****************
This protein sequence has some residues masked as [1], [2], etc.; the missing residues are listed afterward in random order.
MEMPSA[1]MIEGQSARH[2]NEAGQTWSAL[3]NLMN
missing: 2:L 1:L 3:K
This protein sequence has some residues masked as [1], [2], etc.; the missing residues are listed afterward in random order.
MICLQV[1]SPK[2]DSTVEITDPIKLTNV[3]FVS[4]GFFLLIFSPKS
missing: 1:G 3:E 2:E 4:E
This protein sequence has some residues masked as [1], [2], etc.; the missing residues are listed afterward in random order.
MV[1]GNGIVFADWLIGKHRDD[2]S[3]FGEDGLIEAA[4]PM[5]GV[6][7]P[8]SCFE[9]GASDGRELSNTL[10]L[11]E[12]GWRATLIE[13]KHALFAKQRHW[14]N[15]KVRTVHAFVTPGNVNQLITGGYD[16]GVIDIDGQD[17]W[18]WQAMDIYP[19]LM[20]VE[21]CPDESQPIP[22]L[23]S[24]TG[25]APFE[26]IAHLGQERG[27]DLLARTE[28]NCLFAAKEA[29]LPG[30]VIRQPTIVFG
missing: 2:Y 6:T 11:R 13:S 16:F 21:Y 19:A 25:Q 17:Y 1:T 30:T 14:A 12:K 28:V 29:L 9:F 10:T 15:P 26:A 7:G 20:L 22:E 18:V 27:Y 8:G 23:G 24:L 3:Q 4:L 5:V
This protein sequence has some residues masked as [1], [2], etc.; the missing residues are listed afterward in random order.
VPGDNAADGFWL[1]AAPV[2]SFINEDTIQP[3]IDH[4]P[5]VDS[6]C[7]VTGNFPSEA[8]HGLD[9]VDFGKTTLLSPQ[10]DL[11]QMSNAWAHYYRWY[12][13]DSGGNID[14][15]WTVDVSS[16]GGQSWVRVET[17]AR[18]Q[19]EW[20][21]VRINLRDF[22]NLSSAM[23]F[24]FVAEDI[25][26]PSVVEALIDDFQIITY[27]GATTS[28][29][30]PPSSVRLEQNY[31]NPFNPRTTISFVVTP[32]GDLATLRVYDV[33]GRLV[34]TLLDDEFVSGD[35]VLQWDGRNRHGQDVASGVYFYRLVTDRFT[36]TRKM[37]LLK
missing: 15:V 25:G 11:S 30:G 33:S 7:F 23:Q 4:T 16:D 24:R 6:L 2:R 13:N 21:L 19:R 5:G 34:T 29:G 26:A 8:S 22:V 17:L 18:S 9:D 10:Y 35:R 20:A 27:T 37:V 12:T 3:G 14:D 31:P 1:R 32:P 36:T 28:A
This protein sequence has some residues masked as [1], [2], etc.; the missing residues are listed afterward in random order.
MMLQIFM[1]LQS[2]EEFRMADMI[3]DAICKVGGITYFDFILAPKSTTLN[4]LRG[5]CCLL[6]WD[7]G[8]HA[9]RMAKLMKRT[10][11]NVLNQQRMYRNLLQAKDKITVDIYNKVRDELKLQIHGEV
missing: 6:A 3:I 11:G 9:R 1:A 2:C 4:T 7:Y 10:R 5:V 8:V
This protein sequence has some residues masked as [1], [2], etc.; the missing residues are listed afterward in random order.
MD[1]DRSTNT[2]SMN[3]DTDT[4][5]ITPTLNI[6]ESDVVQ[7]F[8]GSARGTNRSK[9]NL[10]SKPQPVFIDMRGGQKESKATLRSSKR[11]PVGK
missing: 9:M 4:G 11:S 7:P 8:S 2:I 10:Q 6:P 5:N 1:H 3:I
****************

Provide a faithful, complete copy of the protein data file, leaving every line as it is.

This protein sequence has some residues masked as [1], [2], etc.; the missing residues are listed afterward in random order.
MEMPSA[1]MIEGQSARH[2]NEAGQTWSAL[3]NLMN
missing: 2:L 1:L 3:K
This protein sequence has some residues masked as [1], [2], etc.; the missing residues are listed afterward in random order.
MICLQV[1]SPK[2]DSTVEITDPIKLTNV[3]FVS[4]GFFLLIFSPKS
missing: 1:G 3:E 2:E 4:E
This protein sequence has some residues masked as [1], [2], etc.; the missing residues are listed afterward in random order.
MV[1]GNGIVFADWLIGKHRDD[2]S[3]FGEDGLIEAA[4]PM[5]GV[6][7]P[8]SCFE[9]GASDGRELSNTL[10]L[11]E[12]GWRATLIE[13]KHALFAKQRHW[14]N[15]KVRTVHAFVTPGNVNQLITGGYD[16]GVIDIDGQD[17]W[18]WQAMDIYP[19]LM[20]VE[21]CPDESQPIP[22]L[23]S[24]TG[25]APFE[26]IAHLGQERG[27]DLLARTE[28]NCLFAAKEA[29]LPG[30]VIRQPTIVFG
missing: 2:Y 6:T 11:R 13:S 16:F 21:Y 19:A 25:Q 17:Y 1:T 30:T 14:A 12:K 28:V 29:L 9:F 10:T 15:P 26:A 7:G 20:L 22:E 18:V 27:Y 8:G 23:G 24:L 3:Q 4:L 5:V
This protein sequence has some residues masked as [1], [2], etc.; the missing residues are listed afterward in random order.
VPGDNAADGFWL[1]AAPV[2]SFINEDTIQP[3]IDH[4]P[5]VDS[6]C[7]VTGNFPSEA[8]HGLD[9]VDFGKTTLLSPQ[10]DL[11]QMSNAWAHYYRWY[12][13]DSGGNID[14][15]WTVDVSS[16]GGQSWVRVET[17]AR[18]Q[19]EW[20][21]VRINLRDF[22]NLSSAM[23]F[24]FVAEDI[25][26]PSVVEALIDDFQIITY[27]GATTS[28][29][30]PPSSVRLEQNY[31]NPFNPRTTISFVVTP[32]GDLATLRVYDV[33]GRLV[34]TLLDDEFVSGD[35]VLQWDGRNRHGQDVASGVYFYRLVTDRFT[36]TRKM[37]LLK
missing: 15:V 25:G 11:S 30:G 33:S 7:F 23:Q 4:T 16:D 24:R 6:L 2:R 13:N 21:L 19:R 5:G 34:T 29:G 26:A 8:S 22:V 17:L 18:S 9:D 10:Y 35:R 20:A 27:T 37:V 12:T 3:G 14:D 31:P 1:R 32:P 36:T 28:A
This protein sequence has some residues masked as [1], [2], etc.; the missing residues are listed afterward in random order.
MMLQIFM[1]LQS[2]EEFRMADMI[3]DAICKVGGITYFDFILAPKSTTLN[4]LRG[5]CCLL[6]WD[7]G[8]HA[9]RMAKLMKRT[10][11]NVLNQQRMYRNLLQAKDKITVDIYNKVRDELKLQIHGEV
missing: 6:A 3:I 11:G 9:R 1:A 2:C 4:T 7:Y 10:R 5:V 8:V
This protein sequence has some residues masked as [1], [2], etc.; the missing residues are listed afterward in random order.
MD[1]DRSTNT[2]SMN[3]DTDT[4][5]ITPTLNI[6]ESDVVQ[7]F[8]GSARGTNRSK[9]NL[10]SKPQPVFIDMRGGQKESKATLRSSKR[11]PVGK
missing: 9:M 4:G 11:S 7:P 8:S 2:I 10:Q 6:P 5:N 1:H 3:I